Words: Ali Shutler
Against The Current’s 2016 debut album, ‘In Our Bones’, was a little bit of everything. A record that didn’t have time for ideas of genre, aiming small or taking things slow, it bounced between shiny pop-rock songs with a young and relentless energy. They were going to take over the world. Nothing was going to stand in their way. And why would it?
With two self-released EPs in their back pocket (2014’s ‘Infinity’ and 2015’s ‘Gravity), a world tour to their name and the scene-shaping label Fueled By Ramen in their corner, “Everything was great,” says frontwoman Chrissy Costanza. “There was no reason to doubt ourselves. When we were writing ‘In Our Bones’, everything was bubbly champagne all the time so that’s what ended up on the record.”
Even the hometown escape anthem ‘Running With The Wild Things’ found a bright side to their outsider angst – and they were never naïve about things: ‘Wasteland’ saw Against The Current aware of the dangers that surrounded them. “It’s a metaphor for the music industry,” Chrissy explained on Twitter: “People will offer you everything, but if you buy into it you’ll wake up with nothing.”
It's a metaphor for the music industry. People will offer you everything, but if you buy into it you'll wake up with nothing, in wasteland. https://t.co/CoYz2xogpw
— Chrissy Costanza (@ChrissyCostanza) April 2, 2017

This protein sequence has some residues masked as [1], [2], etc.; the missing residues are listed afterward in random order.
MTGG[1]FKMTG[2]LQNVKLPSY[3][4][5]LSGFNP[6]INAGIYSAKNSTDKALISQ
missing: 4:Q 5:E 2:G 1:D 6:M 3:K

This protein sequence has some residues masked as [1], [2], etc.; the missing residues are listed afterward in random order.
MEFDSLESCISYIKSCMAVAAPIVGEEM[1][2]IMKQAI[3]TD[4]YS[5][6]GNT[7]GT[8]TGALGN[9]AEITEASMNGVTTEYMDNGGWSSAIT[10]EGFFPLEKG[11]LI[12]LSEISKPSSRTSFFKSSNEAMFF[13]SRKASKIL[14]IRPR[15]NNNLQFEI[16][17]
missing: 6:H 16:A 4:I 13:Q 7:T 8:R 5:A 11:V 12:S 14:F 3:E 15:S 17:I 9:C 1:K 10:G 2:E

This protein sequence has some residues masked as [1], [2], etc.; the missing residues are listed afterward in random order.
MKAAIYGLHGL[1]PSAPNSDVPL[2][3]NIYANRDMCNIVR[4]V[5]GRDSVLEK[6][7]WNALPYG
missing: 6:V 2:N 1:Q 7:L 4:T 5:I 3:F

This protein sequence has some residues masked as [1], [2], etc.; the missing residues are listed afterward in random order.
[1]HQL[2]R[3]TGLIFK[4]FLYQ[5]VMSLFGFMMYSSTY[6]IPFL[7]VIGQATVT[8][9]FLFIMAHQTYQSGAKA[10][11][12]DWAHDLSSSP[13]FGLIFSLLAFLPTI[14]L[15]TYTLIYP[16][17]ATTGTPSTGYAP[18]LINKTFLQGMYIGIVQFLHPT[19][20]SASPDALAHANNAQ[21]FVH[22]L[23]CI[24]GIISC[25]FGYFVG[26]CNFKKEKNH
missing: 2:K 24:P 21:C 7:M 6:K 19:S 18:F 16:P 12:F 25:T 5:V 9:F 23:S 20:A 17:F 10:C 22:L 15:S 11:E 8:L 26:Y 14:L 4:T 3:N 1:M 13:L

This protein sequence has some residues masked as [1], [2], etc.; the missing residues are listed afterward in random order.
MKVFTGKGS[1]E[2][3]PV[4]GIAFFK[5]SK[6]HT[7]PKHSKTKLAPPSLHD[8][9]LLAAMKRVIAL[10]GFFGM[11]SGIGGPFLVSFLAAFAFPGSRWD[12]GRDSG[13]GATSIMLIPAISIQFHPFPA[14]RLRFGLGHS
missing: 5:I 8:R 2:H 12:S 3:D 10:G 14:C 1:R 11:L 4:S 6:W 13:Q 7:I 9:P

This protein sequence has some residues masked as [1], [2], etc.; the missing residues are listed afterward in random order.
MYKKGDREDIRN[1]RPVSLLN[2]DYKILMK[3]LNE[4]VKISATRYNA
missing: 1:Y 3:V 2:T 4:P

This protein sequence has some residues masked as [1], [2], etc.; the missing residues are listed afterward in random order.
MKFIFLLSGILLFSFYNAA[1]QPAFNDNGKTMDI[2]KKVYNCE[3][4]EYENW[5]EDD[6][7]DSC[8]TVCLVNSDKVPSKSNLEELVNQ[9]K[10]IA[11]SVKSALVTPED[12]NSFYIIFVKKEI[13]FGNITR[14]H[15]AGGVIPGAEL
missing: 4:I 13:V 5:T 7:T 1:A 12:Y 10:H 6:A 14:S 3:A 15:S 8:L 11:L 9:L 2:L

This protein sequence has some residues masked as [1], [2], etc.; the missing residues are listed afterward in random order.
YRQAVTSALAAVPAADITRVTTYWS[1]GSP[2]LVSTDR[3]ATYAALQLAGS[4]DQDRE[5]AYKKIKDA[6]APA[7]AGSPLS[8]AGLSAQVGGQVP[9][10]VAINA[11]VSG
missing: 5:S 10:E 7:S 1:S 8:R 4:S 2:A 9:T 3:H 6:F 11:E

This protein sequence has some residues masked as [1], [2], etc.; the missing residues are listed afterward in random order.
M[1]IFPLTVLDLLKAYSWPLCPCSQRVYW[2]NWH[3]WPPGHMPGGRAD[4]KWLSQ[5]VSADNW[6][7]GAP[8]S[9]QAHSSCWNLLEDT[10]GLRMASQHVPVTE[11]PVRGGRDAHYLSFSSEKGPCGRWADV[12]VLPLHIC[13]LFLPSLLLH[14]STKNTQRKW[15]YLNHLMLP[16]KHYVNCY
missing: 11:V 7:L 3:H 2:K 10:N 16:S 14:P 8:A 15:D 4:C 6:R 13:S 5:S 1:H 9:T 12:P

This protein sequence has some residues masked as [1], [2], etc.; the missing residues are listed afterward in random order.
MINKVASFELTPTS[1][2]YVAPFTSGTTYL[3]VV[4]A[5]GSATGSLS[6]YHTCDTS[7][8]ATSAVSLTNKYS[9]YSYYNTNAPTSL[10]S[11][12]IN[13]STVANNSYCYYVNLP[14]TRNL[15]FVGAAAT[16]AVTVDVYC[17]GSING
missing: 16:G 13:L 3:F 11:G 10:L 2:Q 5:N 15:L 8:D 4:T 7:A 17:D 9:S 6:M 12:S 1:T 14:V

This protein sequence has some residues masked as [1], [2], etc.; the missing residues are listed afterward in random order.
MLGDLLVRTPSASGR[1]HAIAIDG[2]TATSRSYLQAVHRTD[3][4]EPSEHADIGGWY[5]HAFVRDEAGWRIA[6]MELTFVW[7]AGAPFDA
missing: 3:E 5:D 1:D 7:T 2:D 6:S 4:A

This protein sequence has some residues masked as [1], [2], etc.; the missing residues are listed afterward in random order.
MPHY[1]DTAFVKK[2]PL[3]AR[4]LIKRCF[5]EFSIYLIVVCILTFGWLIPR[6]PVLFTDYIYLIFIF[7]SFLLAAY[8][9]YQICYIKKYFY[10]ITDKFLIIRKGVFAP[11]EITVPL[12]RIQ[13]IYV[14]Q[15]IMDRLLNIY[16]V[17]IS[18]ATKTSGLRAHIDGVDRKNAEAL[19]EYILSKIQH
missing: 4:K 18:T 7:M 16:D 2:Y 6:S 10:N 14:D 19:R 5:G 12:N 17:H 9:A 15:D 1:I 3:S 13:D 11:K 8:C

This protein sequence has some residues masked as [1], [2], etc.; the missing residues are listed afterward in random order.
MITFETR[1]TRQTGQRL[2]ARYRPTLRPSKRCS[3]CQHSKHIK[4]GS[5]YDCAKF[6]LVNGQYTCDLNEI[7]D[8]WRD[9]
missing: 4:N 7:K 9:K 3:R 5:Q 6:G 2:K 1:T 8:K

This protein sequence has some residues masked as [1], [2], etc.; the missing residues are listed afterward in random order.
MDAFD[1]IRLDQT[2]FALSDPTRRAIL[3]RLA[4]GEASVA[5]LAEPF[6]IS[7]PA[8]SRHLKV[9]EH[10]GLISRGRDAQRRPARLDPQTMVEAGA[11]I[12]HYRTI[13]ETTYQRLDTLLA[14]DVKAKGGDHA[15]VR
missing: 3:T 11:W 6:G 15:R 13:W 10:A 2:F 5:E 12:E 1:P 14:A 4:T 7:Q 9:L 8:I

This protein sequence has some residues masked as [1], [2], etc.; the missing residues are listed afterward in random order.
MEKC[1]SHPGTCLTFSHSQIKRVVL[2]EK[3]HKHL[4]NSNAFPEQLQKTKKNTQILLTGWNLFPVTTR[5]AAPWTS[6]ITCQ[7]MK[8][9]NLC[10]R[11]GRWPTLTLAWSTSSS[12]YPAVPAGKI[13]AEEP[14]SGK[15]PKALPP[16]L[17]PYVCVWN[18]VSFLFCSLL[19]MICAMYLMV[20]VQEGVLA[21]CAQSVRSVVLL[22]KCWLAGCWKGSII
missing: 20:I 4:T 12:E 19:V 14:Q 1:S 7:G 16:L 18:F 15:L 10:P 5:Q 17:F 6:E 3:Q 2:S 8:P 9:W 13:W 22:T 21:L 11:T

Following tours with Good Charlotte, Fall Out Boy, All Time Low, a stint on Warped Tour, appearances at Download and Reading & Leeds Festivals as well as countless headline shows of their own, it looked like the champagne would never stop flowing for Chrissy, Dan Gow and Will Ferri.
“When we were writing ‘In Our Bones’, everything was bubbly champagne all the time”
– Chrissy Costanza
However, behind the scenes and despite their best intentions, “I feel like I ended up in a wasteland myself,” says Chrissy. “We were all shedding our skin and it was an uncomfortable situation to be in because we were growing up in front of people.”
Triumph, celebration, self-discovery, defeat, heartbreak and confusion were being dealt out on a daily basis and on the road, there’s nowhere to hide. The band demanded attention and so ATC had to push their personal problems to the back of their minds. “There was a lot of not taking care of myself enough,” says Chrissy.
While ‘In Our Bones’ skips with playlist-shuffle abandon, ‘Past Lives’ – out now – sees the band find their voice and address their demons. It’s deliberate, to the point and wastes no time in sugar coating. “We wanted to peel back the curtain and be more raw. This album is meant to be a statement, not a poem. I wanted to be real about things. This is what’s going on and there’s no prettiness about it.”
From the grief-addled wrestle of ‘Personal’ that deals with the death of a friend, the necessary heartbreak escape of ‘Strangers Again’ and the war inside the mind of ‘Come Alive’, ‘Past Lives’ sees Against The Current fighting with those little grey clouds.
“If love is blind, why do we got to be pretty all the time?” sings ‘P.A.T.T.’ addressing, “that pressure to always be the top version of yourself. I hate that pressure because I listen to it. I’ll have people ask if they can take a picture with me when I’m not wearing makeup and I’m like, ‘I’m sorry, I don’t have the self-confidence for that’. I wanted to write about how ridiculous the standards are that we hold ourselves to, especially as girls, and that other people hold us to when it shouldn’t matter.”